Mobile networks can also provide home broadband through 4G Wi-Fi routers, but, relying on radio waves, they are often less robust and a limitless data usage plan for them may cost considerably more than a cabled broadband offer.
Supplying rural areas with connectivity without signal dropouts and so-called “not-spots” could go a long way towards making a better case for living and working there. Decent internet connections can make distance learning, filing tax returns and contacting government offices remotely, as well as getting instant medical diagnoses, far easier.
During lockdown, we have also seen examples of how the internet enabled bakers, butchers and dairy and arable farmers to set up platforms which served as convenient one-stop shops for high quality, curated local produce.
Here we go again – the EV charge network
Mobility is one of the strongest links between smart cities and rural areas. Electric cars designed to improve air quality and decrease carbon emissions fit nicely in with the countryside’s credentials for tranquillity and fresh air. Yet public EV charge points set up by commercial players and municipalities show the same kind of asymmetries as broadband and mobile networks.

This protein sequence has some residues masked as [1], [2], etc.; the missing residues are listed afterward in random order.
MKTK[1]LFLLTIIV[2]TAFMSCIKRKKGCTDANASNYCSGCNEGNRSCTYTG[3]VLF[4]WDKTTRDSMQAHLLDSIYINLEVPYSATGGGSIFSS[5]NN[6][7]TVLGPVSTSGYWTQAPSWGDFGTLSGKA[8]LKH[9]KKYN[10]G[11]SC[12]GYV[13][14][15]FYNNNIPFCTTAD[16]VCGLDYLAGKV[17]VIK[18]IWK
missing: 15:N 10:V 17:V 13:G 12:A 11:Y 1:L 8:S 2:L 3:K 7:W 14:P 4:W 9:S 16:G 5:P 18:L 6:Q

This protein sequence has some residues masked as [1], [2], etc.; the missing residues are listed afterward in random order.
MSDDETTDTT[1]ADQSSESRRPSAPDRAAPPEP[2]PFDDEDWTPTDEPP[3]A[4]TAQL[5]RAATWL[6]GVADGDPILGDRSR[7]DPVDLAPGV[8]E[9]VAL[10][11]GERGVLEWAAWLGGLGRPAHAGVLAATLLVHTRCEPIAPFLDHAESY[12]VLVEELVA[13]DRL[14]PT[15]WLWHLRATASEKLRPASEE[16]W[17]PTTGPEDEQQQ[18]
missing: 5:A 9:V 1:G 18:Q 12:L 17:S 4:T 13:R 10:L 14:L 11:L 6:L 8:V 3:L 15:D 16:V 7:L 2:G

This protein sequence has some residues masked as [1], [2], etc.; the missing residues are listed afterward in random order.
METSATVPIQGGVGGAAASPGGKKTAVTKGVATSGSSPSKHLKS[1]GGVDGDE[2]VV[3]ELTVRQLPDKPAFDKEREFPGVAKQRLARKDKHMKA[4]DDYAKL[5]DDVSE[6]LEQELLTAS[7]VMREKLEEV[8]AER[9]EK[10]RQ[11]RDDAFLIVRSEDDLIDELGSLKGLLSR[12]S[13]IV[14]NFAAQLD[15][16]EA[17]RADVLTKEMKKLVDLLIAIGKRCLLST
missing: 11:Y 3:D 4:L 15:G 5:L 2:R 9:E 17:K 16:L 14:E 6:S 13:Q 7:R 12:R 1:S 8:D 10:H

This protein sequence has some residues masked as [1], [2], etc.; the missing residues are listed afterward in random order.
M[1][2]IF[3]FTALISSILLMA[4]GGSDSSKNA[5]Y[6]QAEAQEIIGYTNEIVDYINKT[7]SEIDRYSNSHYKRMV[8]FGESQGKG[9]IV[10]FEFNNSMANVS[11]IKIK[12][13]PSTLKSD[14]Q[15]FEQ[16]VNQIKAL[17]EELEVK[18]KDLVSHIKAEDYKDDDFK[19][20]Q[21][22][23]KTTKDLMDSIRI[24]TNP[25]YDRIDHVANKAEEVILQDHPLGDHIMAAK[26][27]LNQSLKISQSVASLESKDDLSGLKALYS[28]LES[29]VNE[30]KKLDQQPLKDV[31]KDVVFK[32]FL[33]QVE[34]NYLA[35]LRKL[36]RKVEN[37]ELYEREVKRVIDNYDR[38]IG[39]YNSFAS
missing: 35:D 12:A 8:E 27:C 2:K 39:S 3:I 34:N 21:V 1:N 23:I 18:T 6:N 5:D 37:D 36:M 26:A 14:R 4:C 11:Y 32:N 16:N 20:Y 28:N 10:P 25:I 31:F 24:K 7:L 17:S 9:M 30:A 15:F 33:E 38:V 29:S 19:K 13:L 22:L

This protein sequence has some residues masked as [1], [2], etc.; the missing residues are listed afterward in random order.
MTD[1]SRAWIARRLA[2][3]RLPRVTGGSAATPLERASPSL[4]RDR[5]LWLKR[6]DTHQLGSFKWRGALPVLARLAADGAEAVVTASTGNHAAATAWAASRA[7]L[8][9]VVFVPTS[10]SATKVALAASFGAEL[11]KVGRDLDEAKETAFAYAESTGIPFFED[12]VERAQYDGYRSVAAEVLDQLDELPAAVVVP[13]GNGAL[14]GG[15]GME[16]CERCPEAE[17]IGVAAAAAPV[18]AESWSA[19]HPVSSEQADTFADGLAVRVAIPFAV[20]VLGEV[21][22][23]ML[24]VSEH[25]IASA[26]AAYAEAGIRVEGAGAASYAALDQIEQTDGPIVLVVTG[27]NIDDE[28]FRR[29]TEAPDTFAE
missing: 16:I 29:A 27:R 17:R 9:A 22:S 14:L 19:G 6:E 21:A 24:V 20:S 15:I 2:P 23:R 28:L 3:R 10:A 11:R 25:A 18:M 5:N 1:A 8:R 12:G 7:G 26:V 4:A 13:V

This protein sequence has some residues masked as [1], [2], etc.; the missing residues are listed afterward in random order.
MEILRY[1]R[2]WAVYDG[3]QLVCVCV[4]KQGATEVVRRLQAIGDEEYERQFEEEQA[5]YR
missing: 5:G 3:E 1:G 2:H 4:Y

People living in rural areas stand a better chance of having a drive and off-street charging than urbanites. But range anxiety, a fear of getting stranded in a remote place with no charge points whatsoever can hit anyone no matter where they live. And the ban on new petrol and diesel car sales to take effect in 2030 means that the rate of 7,000 charge points per year we’ve had on average for the last couple of years won’t cut it. To combat the discrepancies of progress between different regions, last year the government announced its ambition that no EV driver should be more than 30 miles away from a rapid (25-99kW), publicly accessible charging point at any time.
The government foots £50m of the bill that achieving this will amount to. It remains to be seen, though, how many small towns and villages will be able to follow in Alston’s footsteps, and how they will spread geographically – not all of them will have the means to match government funding, or the extra community time and effort to invest or a business-savvy project leader (such as Alston’s Daniel Heery) to lead the charge.
But not all UK towns and villages have the means to access matching government support, the eagerness to channel community time and effort into implementing modern technologies or a businessman such as Daniel Heery with the necessary drive and business acumen to lead the charge.